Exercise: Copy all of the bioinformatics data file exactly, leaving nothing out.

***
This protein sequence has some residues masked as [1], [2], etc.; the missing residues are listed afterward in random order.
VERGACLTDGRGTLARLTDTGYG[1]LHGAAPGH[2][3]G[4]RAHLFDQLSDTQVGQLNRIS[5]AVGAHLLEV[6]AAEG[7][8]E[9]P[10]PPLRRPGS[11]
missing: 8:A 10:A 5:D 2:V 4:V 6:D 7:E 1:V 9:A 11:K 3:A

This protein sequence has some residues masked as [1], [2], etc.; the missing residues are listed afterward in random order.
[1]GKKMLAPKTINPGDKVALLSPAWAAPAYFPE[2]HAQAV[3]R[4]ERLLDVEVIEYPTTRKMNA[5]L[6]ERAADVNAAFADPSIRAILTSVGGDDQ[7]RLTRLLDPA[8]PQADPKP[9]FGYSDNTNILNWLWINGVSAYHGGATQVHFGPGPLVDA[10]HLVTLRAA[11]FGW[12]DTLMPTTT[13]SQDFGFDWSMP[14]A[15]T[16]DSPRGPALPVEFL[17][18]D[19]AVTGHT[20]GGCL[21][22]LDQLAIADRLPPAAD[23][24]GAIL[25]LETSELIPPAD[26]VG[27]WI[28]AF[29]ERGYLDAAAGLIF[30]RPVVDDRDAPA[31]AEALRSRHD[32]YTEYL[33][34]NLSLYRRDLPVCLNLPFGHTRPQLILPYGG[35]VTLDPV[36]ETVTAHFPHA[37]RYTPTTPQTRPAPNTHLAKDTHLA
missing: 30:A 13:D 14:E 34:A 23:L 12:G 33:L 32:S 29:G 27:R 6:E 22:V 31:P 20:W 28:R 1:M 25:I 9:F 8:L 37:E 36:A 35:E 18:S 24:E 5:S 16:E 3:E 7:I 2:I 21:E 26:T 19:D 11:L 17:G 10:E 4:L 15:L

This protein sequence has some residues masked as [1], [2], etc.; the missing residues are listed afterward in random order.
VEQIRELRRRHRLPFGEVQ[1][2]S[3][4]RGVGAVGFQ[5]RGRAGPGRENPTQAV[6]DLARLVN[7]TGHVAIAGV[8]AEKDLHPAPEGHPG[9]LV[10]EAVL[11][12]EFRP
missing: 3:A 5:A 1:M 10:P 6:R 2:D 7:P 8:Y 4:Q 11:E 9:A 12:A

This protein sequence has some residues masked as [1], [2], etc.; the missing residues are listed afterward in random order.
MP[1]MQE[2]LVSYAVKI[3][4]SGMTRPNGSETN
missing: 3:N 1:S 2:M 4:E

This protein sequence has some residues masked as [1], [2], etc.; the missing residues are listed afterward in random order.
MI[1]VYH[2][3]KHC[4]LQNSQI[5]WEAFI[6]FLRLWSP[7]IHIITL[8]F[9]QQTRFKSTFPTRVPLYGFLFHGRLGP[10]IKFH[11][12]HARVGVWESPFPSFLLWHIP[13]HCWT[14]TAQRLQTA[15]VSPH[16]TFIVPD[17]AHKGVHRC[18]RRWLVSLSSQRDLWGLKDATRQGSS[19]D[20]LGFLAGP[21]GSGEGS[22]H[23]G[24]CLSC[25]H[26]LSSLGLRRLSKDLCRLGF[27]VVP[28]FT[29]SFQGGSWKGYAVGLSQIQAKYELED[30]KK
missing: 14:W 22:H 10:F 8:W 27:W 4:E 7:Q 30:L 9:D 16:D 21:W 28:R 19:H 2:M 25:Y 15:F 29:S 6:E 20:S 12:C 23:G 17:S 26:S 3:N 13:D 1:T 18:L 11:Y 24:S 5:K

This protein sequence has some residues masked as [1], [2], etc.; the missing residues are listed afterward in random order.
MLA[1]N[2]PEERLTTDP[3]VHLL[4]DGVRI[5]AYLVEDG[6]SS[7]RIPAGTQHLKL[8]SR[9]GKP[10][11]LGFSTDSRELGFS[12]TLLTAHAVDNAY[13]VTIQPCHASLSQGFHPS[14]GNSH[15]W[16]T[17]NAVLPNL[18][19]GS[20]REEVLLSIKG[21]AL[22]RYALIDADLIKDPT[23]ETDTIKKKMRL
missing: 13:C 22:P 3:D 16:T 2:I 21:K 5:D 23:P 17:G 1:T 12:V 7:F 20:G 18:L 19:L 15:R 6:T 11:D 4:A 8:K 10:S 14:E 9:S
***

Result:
This protein sequence has some residues masked as [1], [2], etc.; the missing residues are listed afterward in random order.
VERGACLTDGRGTLARLTDTGYG[1]LHGAAPGH[2][3]G[4]RAHLFDQLSDTQVGQLNRIS[5]AVGAHLLEV[6]AAEG[7][8]E[9]P[10]PPLRRPGS[11]
missing: 8:A 10:A 5:D 2:V 4:V 6:D 7:E 1:V 9:A 11:K 3:A

This protein sequence has some residues masked as [1], [2], etc.; the missing residues are listed afterward in random order.
[1]GKKMLAPKTINPGDKVALLSPAWAAPAYFPE[2]HAQAV[3]R[4]ERLLDVEVIEYPTTRKMNA[5]L[6]ERAADVNAAFADPSIRAILTSVGGDDQ[7]RLTRLLDPA[8]PQADPKP[9]FGYSDNTNILNWLWINGVSAYHGGATQVHFGPGPLVDA[10]HLVTLRAA[11]FGW[12]DTLMPTTT[13]SQDFGFDWSMP[14]A[15]T[16]DSPRGPALPVEFL[17][18]D[19]AVTGHT[20]GGCL[21][22]LDQLAIADRLPPAAD[23][24]GAIL[25]LETSELIPPAD[26]VG[27]WI[28]AF[29]ERGYLDAAAGLIF[30]RPVVDDRDAPA[31]AEALRSRHD[32]YTEYL[33][34]NLSLYRRDLPVCLNLPFGHTRPQLILPYGG[35]VTLDPV[36]ETVTAHFPHA[37]RYTPTTPQTRPAPNTHLAKDTHLA
missing: 30:A 13:D 14:E 34:A 23:L 12:G 33:L 32:S 29:G 27:R 6:E 22:V 31:P 20:W 28:R 1:M 25:I 9:F 8:L 37:E 36:A 35:E 18:S 24:E 5:S 16:E 3:E 7:I 2:I 21:E 26:T 19:D 11:L 17:G 10:E 4:L 15:L

This protein sequence has some residues masked as [1], [2], etc.; the missing residues are listed afterward in random order.
VEQIRELRRRHRLPFGEVQ[1][2]S[3][4]RGVGAVGFQ[5]RGRAGPGRENPTQAV[6]DLARLVN[7]TGHVAIAGV[8]AEKDLHPAPEGHPG[9]LV[10]EAVL[11][12]EFRP
missing: 3:A 5:A 1:M 10:P 6:R 2:D 7:P 8:Y 4:Q 11:E 9:A 12:A

This protein sequence has some residues masked as [1], [2], etc.; the missing residues are listed afterward in random order.
MP[1]MQE[2]LVSYAVKI[3][4]SGMTRPNGSETN
missing: 3:N 1:S 2:M 4:E

This protein sequence has some residues masked as [1], [2], etc.; the missing residues are listed afterward in random order.
MI[1]VYH[2][3]KHC[4]LQNSQI[5]WEAFI[6]FLRLWSP[7]IHIITL[8]F[9]QQTRFKSTFPTRVPLYGFLFHGRLGP[10]IKFH[11][12]HARVGVWESPFPSFLLWHIP[13]HCWT[14]TAQRLQTA[15]VSPH[16]TFIVPD[17]AHKGVHRC[18]RRWLVSLSSQRDLWGLKDATRQGSS[19]D[20]LGFLAGP[21]GSGEGS[22]H[23]G[24]CLSC[25]H[26]LSSLGLRRLSKDLCRLGF[27]VVP[28]FT[29]SFQGGSWKGYAVGLSQIQAKYELED[30]KK
missing: 14:W 22:H 10:F 8:W 27:W 4:E 7:Q 30:L 9:D 16:D 21:W 28:R 19:H 2:M 25:Y 15:F 29:S 6:E 20:S 12:C 23:G 17:S 26:S 3:N 13:D 1:T 18:L 11:Y 24:S 5:K

This protein sequence has some residues masked as [1], [2], etc.; the missing residues are listed afterward in random order.
MLA[1]N[2]PEERLTTDP[3]VHLL[4]DGVRI[5]AYLVEDG[6]SS[7]RIPAGTQHLKL[8]SR[9]GKP[10][11]LGFSTDSRELGFS[12]TLLTAHAVDNAY[13]VTIQPCHASLSQGFHPS[14]GNSH[15]W[16]T[17]NAVLPNL[18][19]GS[20]REEVLLSIKG[21]AL[22]RYALIDADLIKDPT[23]ETDTIKKKMRL
missing: 13:C 22:P 3:D 16:T 2:I 21:K 5:D 23:P 17:G 1:T 12:V 7:F 20:G 18:L 19:L 15:R 6:T 11:D 4:A 8:K 10:S 14:E 9:S